Dana Angluin

Professor of Computer Science

Dana Angluin. B.A., Ph.D. University of California at Berkeley, faculty member at Yale since 1979: You are a computer scientist known for foundational work in computational learning theory and distributed computing.

Through your research and service, you helped establish the theoretical foundations of Machine Learning. You integrated Learning Theory with Computational Complexity Theory and demonstrated that algorithms can learn even if there are errors in their data. Where previous researchers considered algorithms that learned by passively observing their environment, you established the theory of algorithms that learn by testing hypotheses and asking questions of teachers. In the service of this important field, you founded the annual Conference on Computational Learning Theory, which is now in its thirty-fourth year.

You have also done foundational work in the theory of distributed computing, which studies how computers can cooperate to solve problems when connected by a network. Early in your career—before such systems became commonplace with the development of the Internet—you asked the fundamental question of how the power of such a system would be affected if these computers all ran the same code and could be distinguished only by their position in the network. Later, you and other researchers at Yale developed the model of population protocols, which went even further by taking away the structure of the network. Your population protocol model has been used to represent computation by systems ranging from swarms of tiny robots to collections of molecules in a test tube. Its impact on distributed computing was recognized by the award to you of the 2020 Dijkstra Prize, one of the highest honors in this field.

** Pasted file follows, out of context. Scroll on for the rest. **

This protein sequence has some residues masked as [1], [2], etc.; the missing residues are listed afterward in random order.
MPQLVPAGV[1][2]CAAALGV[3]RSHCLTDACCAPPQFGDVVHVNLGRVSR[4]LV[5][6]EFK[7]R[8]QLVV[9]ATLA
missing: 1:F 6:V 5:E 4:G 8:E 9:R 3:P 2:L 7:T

Undergraduates have praised you for your teaching, amazed by the patient way you could think your way into their thought processes, waiting until they themselves saw that they were wrong, and then helping them work backwards until they figured the source of their confusion. You were patient and firm, but at the same time you managed to make your students love their work: As one student wrote, “Every week, I would have a ‘Mind BLOWN’ moment over something that Professor Angluin would teach, and it made me genuinely enjoy classes.” 

As for graduate students, over and over again in the acknowledgment sections of their dissertations students have talked about your help in writing and sharpening their ideas – whether or not you were on their committee. You are present for every instructional and department event that matters to students and that contributes to their education and well-being. You attend every student presentation and provide encouragement: You don’t just say “good job” but, regardless of the topic, you ask meaningful questions that show an understanding of the presentation and lead the presenter to seeing even more value in their own work. Your colleagues, who have benefited from the course notes and homework assignments you have developed in teaching core courses, term the careful composition of your courses as “exquisite.”

Given all of this, it is no surprise that you have won the trifecta, three of the most distinguished  teaching prizes Yale College has to offer: the Dylan Hixon Prize for Teaching Excellence in the Sciences; the Byrne/ Sewall Prize for distinguished undergraduate teaching; and finally, last year, the cherished Phi Beta Kappa DeVane Medal, for which you were chosen by students elected to Phi Beta Kappa. Next year you will be deeply missed by students and colleagues alike– and even though they won’t know it, by the students of the future who won’t have you to teach and watch over them.